Day, Ko thrive in alternate shot, build 2-stroke lead in mixed team
NAPLES, Fla. (AP) — Jason Day and Lydia Ko shot 31 on the back nine in the tougher foursomes format Saturday, giving them a 6-under 66 for a two-shot lead in the Grant Thornton Invitational, the first mixed-team event since 1999.
More than posting five birdies on the back nine at Tiburon, Day and Ko managed to avoid mistakes that held so many other teams back.
They were at 20-under 144, two clear of Lucas Glover and Leona Maguire (69) and Tony Finau and Nelly Korda (70).
“I think the biggest thing in foursomes is to keep the ball in play,” Day said. “My personal goal was to just get it down the fairway, keep it in play. ... Lydia, she's been a solid rock for the team.”
Rickie Fowler and Lexi Thompson put together a dynamic back nine of their own, highlighted by Thompson making a hole-in-one on the par-3 16th hole, the ball taking one hop and disappearing into the hole.
But they also had bogeys on two of the par 5s. Four birdies and Thompson's ace gave them a 31 on the back for a 68, leaving them four shots behind with the Canadian team of Corey Conners and Brooke Henderson (69) and Nick Taylor and Angel Yin (70).
Sahith Theegala and Rose Zhang were tied with the Finau-Korda team until Zhang pulled her drive on the 11th hole, the ball bouncing off the cart path and into the hazard for a one-shot penalty. Finau missed a 10-foot putt and they made double bogey and never quite recovered. They didn't make another birdie, took another double bogey on No. 15 and shot 74, leaving them eight shots behind.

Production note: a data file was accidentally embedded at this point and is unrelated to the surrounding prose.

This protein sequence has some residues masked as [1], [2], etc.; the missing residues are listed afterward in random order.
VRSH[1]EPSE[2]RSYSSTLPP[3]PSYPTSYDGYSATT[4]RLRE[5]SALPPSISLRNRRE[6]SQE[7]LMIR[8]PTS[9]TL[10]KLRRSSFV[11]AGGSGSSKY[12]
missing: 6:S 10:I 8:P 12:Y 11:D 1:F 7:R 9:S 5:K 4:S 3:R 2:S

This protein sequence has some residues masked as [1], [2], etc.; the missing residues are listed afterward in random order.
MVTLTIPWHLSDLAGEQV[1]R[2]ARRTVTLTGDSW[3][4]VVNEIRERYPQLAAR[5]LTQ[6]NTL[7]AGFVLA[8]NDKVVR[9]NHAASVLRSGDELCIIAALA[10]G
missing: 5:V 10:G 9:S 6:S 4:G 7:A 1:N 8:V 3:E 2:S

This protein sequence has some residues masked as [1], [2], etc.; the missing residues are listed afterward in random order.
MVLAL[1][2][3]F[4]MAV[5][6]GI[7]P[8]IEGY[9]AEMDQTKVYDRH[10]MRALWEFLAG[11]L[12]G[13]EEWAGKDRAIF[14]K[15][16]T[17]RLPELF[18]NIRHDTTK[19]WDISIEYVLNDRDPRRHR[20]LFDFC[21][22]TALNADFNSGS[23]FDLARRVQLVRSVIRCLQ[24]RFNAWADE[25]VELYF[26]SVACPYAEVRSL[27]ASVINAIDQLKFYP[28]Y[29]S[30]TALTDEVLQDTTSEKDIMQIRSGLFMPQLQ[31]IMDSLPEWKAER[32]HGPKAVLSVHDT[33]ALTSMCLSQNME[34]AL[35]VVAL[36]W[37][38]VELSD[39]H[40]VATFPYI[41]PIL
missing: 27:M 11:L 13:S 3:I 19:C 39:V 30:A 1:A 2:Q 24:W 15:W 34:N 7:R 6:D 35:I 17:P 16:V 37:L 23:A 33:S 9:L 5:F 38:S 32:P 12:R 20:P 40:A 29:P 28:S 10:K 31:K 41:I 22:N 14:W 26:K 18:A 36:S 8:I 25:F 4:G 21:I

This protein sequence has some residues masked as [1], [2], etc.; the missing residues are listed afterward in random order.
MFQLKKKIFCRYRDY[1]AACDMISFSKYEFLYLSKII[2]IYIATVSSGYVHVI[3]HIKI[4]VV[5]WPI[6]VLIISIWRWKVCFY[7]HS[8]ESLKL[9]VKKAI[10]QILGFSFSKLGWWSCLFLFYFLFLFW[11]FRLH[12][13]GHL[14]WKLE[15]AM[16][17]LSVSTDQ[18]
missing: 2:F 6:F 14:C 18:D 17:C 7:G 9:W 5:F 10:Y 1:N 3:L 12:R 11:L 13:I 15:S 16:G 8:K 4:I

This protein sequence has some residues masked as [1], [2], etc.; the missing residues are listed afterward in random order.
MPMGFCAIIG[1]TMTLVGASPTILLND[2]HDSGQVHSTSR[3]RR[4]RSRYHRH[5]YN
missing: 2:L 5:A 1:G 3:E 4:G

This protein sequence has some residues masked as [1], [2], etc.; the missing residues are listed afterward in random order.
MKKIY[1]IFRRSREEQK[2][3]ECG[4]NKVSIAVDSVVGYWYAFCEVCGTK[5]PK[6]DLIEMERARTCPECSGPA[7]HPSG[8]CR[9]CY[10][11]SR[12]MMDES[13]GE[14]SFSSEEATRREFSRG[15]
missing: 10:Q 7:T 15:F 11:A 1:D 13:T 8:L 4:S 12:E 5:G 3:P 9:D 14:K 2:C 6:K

Finau and Korda also fell back. They were in the lead most of the day. But on the par-5 14th, Finau flubbed a tough chip well below the green, Korda's pitch ran 8 feet by and they took a bogey. On the final hole, Korda missed the green into a bunker and then failed to convert on a 6-foot par putt to fall two behind.
Day and Ko birdied four of their last six holes, including both par 5s and a short birdie on the 16th that gave up low scoring with a front right pin.
Thompson had 158 yards and went two clubs down to a 7-iron, moving back on the tee and taking a little off the club into the breeze. Whatever the math, it was a perfect calculation and a good swing, and it added to an ace.
“An amazing experience,” Thompson said.
The mixed teams — one PGA Tour, one from the LPGA — is the first such event since the JC Penney Classic in 1999.
The final round is modified fourballs, new to the event. Both players hit tee shots, and they switch golf balls for the second shot and each play the ball until conclusion.